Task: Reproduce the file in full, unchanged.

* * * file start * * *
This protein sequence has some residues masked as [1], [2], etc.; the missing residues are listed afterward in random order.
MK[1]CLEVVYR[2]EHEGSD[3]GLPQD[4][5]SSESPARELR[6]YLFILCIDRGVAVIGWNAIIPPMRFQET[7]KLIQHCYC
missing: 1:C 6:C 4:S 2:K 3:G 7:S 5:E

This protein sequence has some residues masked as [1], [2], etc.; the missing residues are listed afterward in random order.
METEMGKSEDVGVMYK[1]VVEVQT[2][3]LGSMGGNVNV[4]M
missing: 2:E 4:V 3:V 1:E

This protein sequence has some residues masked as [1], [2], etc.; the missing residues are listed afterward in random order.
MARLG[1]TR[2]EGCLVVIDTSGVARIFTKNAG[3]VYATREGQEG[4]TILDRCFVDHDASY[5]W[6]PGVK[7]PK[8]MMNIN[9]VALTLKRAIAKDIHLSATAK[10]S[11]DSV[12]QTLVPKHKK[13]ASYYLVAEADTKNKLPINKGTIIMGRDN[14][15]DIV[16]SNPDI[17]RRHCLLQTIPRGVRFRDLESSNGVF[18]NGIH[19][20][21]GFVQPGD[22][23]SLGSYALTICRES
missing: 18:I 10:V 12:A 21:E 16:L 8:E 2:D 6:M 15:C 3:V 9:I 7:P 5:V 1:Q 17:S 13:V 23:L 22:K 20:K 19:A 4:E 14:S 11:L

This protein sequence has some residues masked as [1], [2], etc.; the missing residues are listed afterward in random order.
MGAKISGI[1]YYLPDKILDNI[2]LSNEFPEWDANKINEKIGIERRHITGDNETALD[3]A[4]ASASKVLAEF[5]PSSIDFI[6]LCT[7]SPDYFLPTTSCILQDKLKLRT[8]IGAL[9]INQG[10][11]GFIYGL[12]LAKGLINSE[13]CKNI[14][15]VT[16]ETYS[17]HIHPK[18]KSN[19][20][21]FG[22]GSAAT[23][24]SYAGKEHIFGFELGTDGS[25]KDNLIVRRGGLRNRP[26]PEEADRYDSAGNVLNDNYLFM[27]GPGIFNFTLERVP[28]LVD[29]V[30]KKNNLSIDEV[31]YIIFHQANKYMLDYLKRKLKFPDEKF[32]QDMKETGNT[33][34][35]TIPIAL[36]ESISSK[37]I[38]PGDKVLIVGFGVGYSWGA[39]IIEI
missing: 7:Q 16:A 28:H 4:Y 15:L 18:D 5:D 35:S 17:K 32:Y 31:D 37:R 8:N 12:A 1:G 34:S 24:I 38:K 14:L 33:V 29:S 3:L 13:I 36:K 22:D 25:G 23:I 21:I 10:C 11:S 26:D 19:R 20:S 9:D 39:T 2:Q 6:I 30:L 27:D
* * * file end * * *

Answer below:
This protein sequence has some residues masked as [1], [2], etc.; the missing residues are listed afterward in random order.
MK[1]CLEVVYR[2]EHEGSD[3]GLPQD[4][5]SSESPARELR[6]YLFILCIDRGVAVIGWNAIIPPMRFQET[7]KLIQHCYC
missing: 1:C 6:C 4:S 2:K 3:G 7:S 5:E

This protein sequence has some residues masked as [1], [2], etc.; the missing residues are listed afterward in random order.
METEMGKSEDVGVMYK[1]VVEVQT[2][3]LGSMGGNVNV[4]M
missing: 2:E 4:V 3:V 1:E

This protein sequence has some residues masked as [1], [2], etc.; the missing residues are listed afterward in random order.
MARLG[1]TR[2]EGCLVVIDTSGVARIFTKNAG[3]VYATREGQEG[4]TILDRCFVDHDASY[5]W[6]PGVK[7]PK[8]MMNIN[9]VALTLKRAIAKDIHLSATAK[10]S[11]DSV[12]QTLVPKHKK[13]ASYYLVAEADTKNKLPINKGTIIMGRDN[14][15]DIV[16]SNPDI[17]RRHCLLQTIPRGVRFRDLESSNGVF[18]NGIH[19][20][21]GFVQPGD[22][23]SLGSYALTICRES
missing: 18:I 10:V 12:A 21:E 16:L 8:E 2:D 6:M 15:C 3:V 9:I 7:P 5:V 1:Q 17:S 13:V 23:L 22:K 20:K 19:A 4:E 14:S 11:L

This protein sequence has some residues masked as [1], [2], etc.; the missing residues are listed afterward in random order.
MGAKISGI[1]YYLPDKILDNI[2]LSNEFPEWDANKINEKIGIERRHITGDNETALD[3]A[4]ASASKVLAEF[5]PSSIDFI[6]LCT[7]SPDYFLPTTSCILQDKLKLRT[8]IGAL[9]INQG[10][11]GFIYGL[12]LAKGLINSE[13]CKNI[14][15]VT[16]ETYS[17]HIHPK[18]KSN[19][20][21]FG[22]GSAAT[23][24]SYAGKEHIFGFELGTDGS[25]KDNLIVRRGGLRNRP[26]PEEADRYDSAGNVLNDNYLFM[27]GPGIFNFTLERVP[28]LVD[29]V[30]KKNNLSIDEV[31]YIIFHQANKYMLDYLKRKLKFPDEKF[32]QDMKETGNT[33][34][35]TIPIAL[36]ESISSK[37]I[38]PGDKVLIVGFGVGYSWGA[39]IIEI
missing: 7:Q 16:A 28:H 4:Y 15:L 18:D 5:D 35:S 17:K 32:Y 31:D 37:R 8:N 12:A 1:G 34:S 24:I 38:K 14:L 33:V 29:S 3:L 13:I 36:K 22:D 25:G 23:I 21:I 10:C 11:S 26:D 19:R 20:S 9:D 39:T 2:Q 6:I 30:L 27:D